Lost & found

I actually found using words only (for my lost book) to be more challenging. Maybe because I took it so literally — I noticed that a lot of my classmates bent the rules more than I did. I do wish I’d done a little more with the cover, at the very least. It took me awhile to come up with the concept, but I did enjoy the results of burning the edges of my pages. For the content inside the book, I just went back through one of my more recent “old notebooks” and found the essay (if you will) dealing with the loss of sound in light (or something like that). Another thing I wish I’d done was to print the words onto the pages before I burned them. Then again, I do enjoy working with the brown pen I used to write it out.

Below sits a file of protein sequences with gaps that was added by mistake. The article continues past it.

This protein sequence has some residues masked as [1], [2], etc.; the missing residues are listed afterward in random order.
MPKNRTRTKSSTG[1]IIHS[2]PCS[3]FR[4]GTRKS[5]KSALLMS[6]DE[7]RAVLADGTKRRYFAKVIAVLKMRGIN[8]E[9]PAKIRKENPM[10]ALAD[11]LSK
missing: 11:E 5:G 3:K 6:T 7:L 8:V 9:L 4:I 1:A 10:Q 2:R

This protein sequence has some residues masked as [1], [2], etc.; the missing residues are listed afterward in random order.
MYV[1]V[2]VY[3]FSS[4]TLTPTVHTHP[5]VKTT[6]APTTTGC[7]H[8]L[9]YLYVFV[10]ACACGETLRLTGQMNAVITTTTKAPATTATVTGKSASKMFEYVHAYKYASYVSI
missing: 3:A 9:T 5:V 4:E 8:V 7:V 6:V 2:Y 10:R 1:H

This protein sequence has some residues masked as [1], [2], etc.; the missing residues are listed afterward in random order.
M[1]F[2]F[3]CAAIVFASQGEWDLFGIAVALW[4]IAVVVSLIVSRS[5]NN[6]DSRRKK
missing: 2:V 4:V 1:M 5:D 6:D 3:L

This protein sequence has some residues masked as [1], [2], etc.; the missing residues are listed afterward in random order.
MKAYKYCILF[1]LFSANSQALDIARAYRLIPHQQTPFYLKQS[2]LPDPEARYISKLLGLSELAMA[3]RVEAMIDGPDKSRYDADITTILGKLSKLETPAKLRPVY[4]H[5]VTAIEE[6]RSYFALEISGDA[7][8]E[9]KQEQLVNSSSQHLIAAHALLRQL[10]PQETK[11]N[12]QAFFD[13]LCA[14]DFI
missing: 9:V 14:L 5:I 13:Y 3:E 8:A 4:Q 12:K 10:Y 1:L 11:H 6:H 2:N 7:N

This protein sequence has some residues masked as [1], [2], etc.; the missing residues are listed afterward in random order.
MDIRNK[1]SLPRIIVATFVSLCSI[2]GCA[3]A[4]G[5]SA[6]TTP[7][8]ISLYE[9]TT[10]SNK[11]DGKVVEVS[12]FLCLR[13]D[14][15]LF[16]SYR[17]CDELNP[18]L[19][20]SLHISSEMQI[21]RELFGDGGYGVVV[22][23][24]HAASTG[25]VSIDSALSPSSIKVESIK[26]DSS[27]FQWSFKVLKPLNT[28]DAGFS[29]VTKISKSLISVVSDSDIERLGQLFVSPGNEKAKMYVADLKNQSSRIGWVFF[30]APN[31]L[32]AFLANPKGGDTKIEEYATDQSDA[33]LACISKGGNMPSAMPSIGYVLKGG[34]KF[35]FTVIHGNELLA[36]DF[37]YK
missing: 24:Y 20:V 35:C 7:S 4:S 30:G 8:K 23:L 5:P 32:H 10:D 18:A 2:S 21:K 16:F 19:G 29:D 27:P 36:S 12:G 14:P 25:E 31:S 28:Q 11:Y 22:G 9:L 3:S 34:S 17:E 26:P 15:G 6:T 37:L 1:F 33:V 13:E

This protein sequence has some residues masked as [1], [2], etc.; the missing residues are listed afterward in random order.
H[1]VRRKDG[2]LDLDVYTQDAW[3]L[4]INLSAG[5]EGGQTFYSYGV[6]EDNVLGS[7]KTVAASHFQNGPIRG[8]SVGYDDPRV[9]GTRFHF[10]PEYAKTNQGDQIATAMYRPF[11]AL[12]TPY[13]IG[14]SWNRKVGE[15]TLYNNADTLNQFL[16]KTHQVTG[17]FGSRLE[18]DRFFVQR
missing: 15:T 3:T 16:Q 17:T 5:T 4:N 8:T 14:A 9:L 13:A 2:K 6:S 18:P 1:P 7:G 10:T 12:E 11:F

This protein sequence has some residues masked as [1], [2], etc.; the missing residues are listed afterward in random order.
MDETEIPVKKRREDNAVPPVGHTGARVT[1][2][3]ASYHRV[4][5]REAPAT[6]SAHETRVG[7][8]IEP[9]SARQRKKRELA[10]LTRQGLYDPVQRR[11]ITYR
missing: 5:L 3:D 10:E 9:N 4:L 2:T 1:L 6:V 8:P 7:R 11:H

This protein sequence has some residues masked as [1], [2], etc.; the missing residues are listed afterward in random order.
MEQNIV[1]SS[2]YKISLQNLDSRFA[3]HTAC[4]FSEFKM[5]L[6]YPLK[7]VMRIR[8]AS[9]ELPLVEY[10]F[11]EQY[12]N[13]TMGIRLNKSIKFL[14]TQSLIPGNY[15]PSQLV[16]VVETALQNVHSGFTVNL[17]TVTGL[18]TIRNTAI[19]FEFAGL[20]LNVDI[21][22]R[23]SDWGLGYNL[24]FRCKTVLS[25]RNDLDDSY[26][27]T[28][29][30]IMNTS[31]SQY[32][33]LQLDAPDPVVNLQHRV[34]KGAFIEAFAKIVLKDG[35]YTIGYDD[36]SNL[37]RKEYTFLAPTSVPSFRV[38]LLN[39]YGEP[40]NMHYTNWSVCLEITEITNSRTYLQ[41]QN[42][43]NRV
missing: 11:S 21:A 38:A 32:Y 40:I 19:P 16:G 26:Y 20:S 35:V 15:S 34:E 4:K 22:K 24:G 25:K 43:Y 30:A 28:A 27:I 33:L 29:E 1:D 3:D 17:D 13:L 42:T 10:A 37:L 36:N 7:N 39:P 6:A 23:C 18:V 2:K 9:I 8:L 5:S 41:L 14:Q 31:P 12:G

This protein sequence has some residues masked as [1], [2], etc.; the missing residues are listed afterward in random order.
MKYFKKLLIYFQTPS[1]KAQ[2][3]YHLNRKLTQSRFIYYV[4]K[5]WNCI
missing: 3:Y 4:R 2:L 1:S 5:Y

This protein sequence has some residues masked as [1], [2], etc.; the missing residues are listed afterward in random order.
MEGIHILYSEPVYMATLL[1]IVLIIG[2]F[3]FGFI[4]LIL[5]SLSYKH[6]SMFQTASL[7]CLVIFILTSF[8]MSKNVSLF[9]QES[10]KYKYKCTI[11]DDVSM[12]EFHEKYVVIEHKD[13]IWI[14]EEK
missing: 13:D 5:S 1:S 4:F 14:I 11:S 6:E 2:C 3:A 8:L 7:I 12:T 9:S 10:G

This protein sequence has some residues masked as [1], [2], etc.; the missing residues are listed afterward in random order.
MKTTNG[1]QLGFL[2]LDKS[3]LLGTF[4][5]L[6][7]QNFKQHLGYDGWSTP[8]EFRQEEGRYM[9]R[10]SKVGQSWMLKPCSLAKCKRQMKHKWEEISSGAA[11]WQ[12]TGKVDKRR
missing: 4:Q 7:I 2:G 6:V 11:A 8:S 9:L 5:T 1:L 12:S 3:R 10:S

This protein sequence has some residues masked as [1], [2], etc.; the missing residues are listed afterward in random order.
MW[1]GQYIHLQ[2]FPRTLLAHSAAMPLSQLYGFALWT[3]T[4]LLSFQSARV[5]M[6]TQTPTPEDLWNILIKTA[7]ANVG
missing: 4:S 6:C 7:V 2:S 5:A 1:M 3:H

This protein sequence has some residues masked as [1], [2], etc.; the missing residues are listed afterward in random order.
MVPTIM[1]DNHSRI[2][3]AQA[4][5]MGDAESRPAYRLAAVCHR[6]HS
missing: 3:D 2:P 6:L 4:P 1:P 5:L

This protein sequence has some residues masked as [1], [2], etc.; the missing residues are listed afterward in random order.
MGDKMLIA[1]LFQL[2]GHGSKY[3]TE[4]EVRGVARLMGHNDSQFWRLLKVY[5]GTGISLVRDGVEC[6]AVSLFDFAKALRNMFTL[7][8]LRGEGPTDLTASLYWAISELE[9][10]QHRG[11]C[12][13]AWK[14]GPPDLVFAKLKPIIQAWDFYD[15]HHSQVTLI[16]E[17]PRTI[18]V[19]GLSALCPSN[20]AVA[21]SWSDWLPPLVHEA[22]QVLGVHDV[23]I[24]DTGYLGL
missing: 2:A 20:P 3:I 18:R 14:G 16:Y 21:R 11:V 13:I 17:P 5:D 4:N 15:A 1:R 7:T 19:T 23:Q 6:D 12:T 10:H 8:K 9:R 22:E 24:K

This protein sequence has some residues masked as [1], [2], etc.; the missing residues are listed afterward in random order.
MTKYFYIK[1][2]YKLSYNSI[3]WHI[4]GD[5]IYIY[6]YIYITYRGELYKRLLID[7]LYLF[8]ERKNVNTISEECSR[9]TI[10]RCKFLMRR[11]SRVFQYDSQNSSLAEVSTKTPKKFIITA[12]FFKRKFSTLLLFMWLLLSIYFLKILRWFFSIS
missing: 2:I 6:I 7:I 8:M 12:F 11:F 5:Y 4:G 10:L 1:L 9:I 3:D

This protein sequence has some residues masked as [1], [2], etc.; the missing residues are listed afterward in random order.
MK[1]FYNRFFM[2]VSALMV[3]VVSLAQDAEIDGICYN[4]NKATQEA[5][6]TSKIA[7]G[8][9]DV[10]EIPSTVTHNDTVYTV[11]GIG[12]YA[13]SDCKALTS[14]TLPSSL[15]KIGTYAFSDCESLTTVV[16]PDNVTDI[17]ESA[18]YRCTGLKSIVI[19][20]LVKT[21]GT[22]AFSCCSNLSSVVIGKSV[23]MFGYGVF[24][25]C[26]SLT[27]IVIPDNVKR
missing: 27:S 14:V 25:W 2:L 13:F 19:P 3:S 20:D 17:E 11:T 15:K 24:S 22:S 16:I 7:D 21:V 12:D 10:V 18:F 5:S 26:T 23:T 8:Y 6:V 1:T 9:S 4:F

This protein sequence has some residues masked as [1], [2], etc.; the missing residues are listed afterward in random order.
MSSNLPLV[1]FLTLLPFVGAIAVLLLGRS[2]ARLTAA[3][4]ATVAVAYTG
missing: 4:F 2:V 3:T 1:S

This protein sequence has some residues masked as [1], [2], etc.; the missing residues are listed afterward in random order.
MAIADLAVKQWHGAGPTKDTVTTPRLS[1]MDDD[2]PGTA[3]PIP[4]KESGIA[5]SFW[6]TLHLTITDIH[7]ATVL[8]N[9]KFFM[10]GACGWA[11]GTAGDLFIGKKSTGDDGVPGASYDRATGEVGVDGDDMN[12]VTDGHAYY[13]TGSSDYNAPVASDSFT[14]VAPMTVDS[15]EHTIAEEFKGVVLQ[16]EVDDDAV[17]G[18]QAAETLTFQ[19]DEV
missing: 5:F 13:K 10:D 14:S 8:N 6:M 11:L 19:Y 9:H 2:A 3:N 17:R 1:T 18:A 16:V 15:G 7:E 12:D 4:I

The images-only “found” book was a lot more fun for me. I knew almost right away that I wanted to do a tunnel book (so that it would be 3D and so I could put things within the layers to be “found”) but also that I wanted it to have a cover (I guess so that what was inside could be “found” too). I was digging through a box of art supplies looking for something — I don’t even remember what, now — when the idea of the gears came to me. The gears I used are all web images, with various amounts of photo-shopping done to each. A couple hours of cutting and gluing later, I had the insides for my book. I used cardstock for everything to make it sturdier, and covered the cover in a piece of scrapbook paper. The clock hands were just cardstock layered and glued together (all of the materials — for both books — were things I already had at home).


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